Sunday, January 17, 2010

"And Nothing To Do But Go On Home" (or: "Dudes, Remember Bryan Singer Made A Superman Movie?")

Holy crap, Superman Returns, aren't you an hour and forty-five minutes drowning in a two-and-a-half-hour movie? (And, on AMC, it's a three-and-a-half-hour affair, but I hadn't seen it since it was out in theaters and decided to give it another go.)

I'm not even saying there should have been more action (couldn't've hurt, though), and I'm certainly not going to insist "Superman needs to punch somebody" because he most certainly does not have to ... but man, this is a movie in need of some content. Maybe you could get away with long, silent glances if they seemed to signify something, either in the writing or in the acting, but it's an awful lot of audience participation going on there - "Fill in the blanks, kids, what do you think Lois is feeling but can't find the words to express?"

But what makes that two-and-a-half hours inexcusable is that the movie doesn't have any payoff, not really, anyway. I mean, the whole secret-child angle and competing with the kid's swell-guy dad for Lois' affections - it's not my favorite idea, I'll admit. But it could be interesting. Spare me the "faithful adaptation"; at this point, I'd much rather watch a movie like The Dark Knight, that takes a risk by using these concepts as a springboard to talk about things that matter to somebody, than an updated Superman origin using CGI. So I am totally willing to give this a shot. And it does start out very amibitiously, even to the point where I'm thinking on this second viewing, Man, maybe they really are going somewhere with this.

But they don't. Lot of questions to be sure, and that gives it the illusion of gravity: How does Superman cope with a world that's moved on in his absence? What would fatherhood mean for the Man of Steel? (Hey, that one might be something I could get into now.) Most importantly, as Eliott S! Maggin put it, "Must There Be A Superman?"

But at the end of the movie, I don't know. The movie doesn't answer any of those questions. Okay, Dark Knight doesn't give you the firm answer on any of the questions it poses, either, but it engages with them so that you can work it out yourself. You can debate the morality of the characters' actions in The Dark Knight - even that crap about "Batman is George W Bush" ... there's at least enough material in the movie where there's a case to be made.

But Superman Returns doesn't give you even that much. It lays before you a bunch of questions and then refuses to give you the tools to answer them with. This is a movie that's really just shrugging its shoulders, saying "Hey, don't ask me, I'm just puttin' it out there. I mean, I'm just sayin' is all..."

So what's the point of Superman Returns, ultimately? If it's spectacle, it's dragging in places. If it's a love story, the leads don't connect. It hits the Superman-as-Christ-figure beats, but only in that totally superficial screenwritery way. That bit at the end with Superman giving his son the same speech his father gave him - surely that's too thin, too irrelevant to you and I to justify 150 rather ponderous minutes.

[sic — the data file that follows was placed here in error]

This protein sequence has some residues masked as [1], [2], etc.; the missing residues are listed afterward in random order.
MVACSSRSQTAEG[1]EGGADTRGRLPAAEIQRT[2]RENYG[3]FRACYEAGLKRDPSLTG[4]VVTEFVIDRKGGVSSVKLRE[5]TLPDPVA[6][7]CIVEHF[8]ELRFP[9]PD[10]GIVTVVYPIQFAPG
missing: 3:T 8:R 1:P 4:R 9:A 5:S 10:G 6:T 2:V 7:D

And then Superman flies away into the sky, and they play that John Williams theme, and Brandon Routh does that same fly-by-the-camera thing Christopher Reeve used to do ... well, what does that mean? Because that music's always meant "Superman's saved the day and everything is fine" in the previous movies this film is so dutifully referencing. But there is no closure in this movie, so that music's just hollow. Rather cynically, it's using that familiar score to fool you into thinking that the movie is over - "Yep, that's it, everything's resolved ... you wouldn't be hearing that music if it wasn't, right?"

What is the point? You've got the Christ stuff, the abandonment issues, the fatherhood stuff, the unresolved love triangle ... and married to the constant homage to the previous Superman movies that just weighs it down because Brandon Routh looks a lot like Christopher Reeve but isn't, Kevin Spacey is doing a lot of the stuff that Gene Hackman is doing but isn't as funny when he's trying to be, the theme's by John Williams but the score's by somebody else.

You're a weird animal, Superman Returns. But that makes you an interesting failure. I watched you twice, which is more than I can say for Ben Affleck in Daredevil.

(I'd like to see that 20-page essay in defense of Superman Returns that Quentin Tarantino was supposedly working on, actually. Like, quite a bit.)


plok said...

A non-comics friend of mine got to the end of this one and howled. "That's IT?!? Where's my freakin' closure?!?"

For me, it was more like: holy shit, Lois is going to have some explaining to do to her husband one of these days, isn't she? Now there's a fight you could sell tickets to...

Justin said...

Yeah, actually, I re-checked-out your post on Sin City/Superman Returns because I remembered something about that in it.